Dog Horn Publishing, 2012
Tim and his partner run a gay B & B in Edinburgh. Their clients are a colourful group of people who could be described as marginalised by society, but they are portrayed simply as accepted and acceptable to their hosts and to their companions. When two young Slovakian men, Lukas and Claudio, come to stay at the B & B, the presumptions of both the proprietors and the guests about the sexual orientation of the new arrivals are challenged. The young men act like a couple, yet they insist they are neither lovers, nor gay.
This novel examines the phenomenon of labelling from an unconventional viewpoint since its narrator, Tim, could be all-too easily pigeon-holed as a disabled, camp, gay man whose assumptions and attitudes are driven by the experiences that have formed those identities. Tim suffers from a rather stereotypically extreme phallocentricity which predisposes him to disparage heterosexuals.
In the Mirror, a Monster is also deeply concerned with narrative and voice. The narrator appears to have several voices, which suggests that ideas of a single identity may easily be subverted. The author’s use of these complex, often contradictory voices renders Tim as a very human, drunken, unreliable narrator.
Aye, but it just don’t follow. I don’t see the point, not in anything or any one around me. I despair of my abi-lilly-ties, of my cock-nitive functions. Of my own abstruseness, my own debasicality-basically; debased, destroyed, of my licensed licentiousness.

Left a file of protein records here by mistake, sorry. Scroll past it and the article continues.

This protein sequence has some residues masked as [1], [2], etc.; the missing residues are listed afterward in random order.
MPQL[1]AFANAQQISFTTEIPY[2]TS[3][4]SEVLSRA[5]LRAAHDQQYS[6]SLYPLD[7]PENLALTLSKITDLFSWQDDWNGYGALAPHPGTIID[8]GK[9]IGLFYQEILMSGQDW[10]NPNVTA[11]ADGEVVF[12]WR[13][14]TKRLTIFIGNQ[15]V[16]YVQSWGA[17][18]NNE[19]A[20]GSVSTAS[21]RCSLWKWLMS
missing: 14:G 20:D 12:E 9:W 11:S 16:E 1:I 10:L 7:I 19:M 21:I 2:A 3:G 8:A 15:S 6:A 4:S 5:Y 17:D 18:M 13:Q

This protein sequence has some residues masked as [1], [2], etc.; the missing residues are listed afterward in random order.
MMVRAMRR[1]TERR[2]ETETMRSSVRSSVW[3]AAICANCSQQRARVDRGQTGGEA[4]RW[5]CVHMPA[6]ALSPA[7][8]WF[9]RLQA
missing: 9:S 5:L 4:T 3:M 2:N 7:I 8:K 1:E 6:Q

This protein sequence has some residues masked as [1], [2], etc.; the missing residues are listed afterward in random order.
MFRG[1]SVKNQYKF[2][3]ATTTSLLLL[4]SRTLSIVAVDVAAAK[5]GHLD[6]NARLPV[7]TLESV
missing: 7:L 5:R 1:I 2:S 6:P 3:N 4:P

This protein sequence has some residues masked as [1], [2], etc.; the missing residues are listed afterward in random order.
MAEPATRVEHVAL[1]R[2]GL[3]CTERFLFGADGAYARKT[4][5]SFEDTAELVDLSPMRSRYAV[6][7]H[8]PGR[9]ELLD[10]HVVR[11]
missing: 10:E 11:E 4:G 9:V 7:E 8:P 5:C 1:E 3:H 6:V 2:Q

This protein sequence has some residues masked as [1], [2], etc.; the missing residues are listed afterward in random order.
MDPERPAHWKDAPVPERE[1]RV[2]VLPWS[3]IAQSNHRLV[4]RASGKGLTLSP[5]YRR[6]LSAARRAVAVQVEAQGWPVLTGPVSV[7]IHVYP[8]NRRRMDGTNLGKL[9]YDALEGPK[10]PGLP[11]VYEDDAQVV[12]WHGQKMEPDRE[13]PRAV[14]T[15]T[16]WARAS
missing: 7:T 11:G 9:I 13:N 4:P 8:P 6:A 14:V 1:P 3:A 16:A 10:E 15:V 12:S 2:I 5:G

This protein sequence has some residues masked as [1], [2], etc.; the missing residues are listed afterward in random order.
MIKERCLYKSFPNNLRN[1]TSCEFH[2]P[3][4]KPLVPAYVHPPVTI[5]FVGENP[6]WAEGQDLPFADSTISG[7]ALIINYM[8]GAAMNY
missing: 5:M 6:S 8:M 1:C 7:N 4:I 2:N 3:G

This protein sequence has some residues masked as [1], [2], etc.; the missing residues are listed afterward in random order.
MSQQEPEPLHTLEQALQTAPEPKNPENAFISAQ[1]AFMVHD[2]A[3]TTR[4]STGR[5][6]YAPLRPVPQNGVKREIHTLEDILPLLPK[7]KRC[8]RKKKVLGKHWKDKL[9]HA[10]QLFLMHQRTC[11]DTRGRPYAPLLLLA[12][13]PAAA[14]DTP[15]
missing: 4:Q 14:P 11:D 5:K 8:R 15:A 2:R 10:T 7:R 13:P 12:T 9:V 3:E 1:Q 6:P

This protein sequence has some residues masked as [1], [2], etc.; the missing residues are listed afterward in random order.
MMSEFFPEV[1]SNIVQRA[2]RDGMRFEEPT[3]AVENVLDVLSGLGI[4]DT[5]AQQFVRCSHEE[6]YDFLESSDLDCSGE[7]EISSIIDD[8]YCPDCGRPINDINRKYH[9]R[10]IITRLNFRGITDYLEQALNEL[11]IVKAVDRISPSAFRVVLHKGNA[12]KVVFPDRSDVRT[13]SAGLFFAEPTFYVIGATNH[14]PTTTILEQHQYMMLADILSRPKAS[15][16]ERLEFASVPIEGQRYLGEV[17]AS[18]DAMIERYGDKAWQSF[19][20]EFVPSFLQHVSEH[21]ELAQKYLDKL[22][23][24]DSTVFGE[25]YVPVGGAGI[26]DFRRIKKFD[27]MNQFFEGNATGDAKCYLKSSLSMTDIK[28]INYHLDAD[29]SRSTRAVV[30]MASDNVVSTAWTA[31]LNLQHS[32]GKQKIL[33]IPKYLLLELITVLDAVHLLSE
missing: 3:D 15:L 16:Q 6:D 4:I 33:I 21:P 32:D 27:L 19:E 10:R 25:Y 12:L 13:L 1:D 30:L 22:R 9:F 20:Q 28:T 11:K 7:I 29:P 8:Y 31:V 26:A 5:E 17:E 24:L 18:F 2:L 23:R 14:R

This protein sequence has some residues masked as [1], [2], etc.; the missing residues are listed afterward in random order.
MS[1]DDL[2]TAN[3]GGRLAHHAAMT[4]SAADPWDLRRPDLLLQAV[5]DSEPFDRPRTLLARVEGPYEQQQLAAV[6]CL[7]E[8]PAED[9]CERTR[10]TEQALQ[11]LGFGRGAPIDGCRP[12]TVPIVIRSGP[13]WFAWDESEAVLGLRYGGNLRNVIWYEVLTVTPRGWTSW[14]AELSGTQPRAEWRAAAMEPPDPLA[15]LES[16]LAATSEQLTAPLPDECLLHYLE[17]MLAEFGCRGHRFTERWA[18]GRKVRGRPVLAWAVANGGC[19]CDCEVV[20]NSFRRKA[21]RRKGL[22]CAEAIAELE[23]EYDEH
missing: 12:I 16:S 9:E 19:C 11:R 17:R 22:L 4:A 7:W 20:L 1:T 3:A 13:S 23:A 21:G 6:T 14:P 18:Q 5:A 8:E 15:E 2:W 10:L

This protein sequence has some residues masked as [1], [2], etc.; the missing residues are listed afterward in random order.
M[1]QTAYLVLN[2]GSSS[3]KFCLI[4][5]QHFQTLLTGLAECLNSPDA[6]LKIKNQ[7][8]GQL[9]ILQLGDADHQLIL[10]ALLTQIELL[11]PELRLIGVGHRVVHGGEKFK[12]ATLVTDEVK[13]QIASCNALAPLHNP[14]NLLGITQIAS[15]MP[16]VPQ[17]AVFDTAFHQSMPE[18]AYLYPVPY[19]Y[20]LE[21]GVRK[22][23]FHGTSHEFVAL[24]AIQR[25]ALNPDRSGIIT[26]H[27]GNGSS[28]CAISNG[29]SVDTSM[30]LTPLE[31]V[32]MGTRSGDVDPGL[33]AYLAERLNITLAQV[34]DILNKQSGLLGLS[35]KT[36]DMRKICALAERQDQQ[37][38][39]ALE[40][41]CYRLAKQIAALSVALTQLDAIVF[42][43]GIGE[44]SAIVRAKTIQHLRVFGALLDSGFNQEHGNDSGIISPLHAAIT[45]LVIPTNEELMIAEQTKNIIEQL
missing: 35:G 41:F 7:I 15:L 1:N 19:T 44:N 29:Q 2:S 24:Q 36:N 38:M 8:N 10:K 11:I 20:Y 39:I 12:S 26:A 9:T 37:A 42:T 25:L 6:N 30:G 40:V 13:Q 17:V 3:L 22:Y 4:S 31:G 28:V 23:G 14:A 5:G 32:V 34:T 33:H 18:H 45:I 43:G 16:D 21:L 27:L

He also appears to be ‘talking back’ to someone else, a man from his past, significantly called Mr Dedalus, who broke his heart. He remembers a trip round the world with this man, who apparently tried to introduce him to Joyce’s Ulysses. Aptly then, the word-play in Tim’s narration, such as in the example above, echoes Joyce’s radically innovative writing style.
Tim also self-consciously hinders the narrative progression of the story to such an extent that the reader may feel manipulated. It is almost as if, having caught the reader’s attention, the narrator holds on to it for longer than necessary. Tim just loves having the reader’s attention – an audience – and subverts the narrative in order to keep it.
This desire for attention may reflect the fact that disabled people are often denied a voice – or agency – within society. Here the author and the narrator are complicit in ensuring that this person’s voice will be heard.
Over the course of the narrative and despite exhortations to come out by almost all of the residents of the B & B, the Slovaks insist that they are not gay, claiming to use hotels frequented by gays because of their hatred of traditional masculine roles and attitudes. They shun the brand of machismo bred in their home country; however, they also harbour a secret which binds them to each other in a way that none of the other characters can imagine.
When the dénouement is finally reached, the real nature of the Slovaks’ friendship is revealed, and their revulsion of machismo is shown to be rooted in experience. However, one revelation leads to another which threatens to destroy their bond forever, and in its turn prompts the uncovering of another deeply held secret, held from Tim by his able-bodied partner.
This novel is both playful and serious in its investigation of identity and sexuality, putting Tim’s camp self-irony to effective use in lightening the often painful memories of his life as a young, able-bodied and sexually active person. Overall, In the Mirror a Monster questions the wisdom in seeking out hidden identities, truths or stories which may be too painful to tell.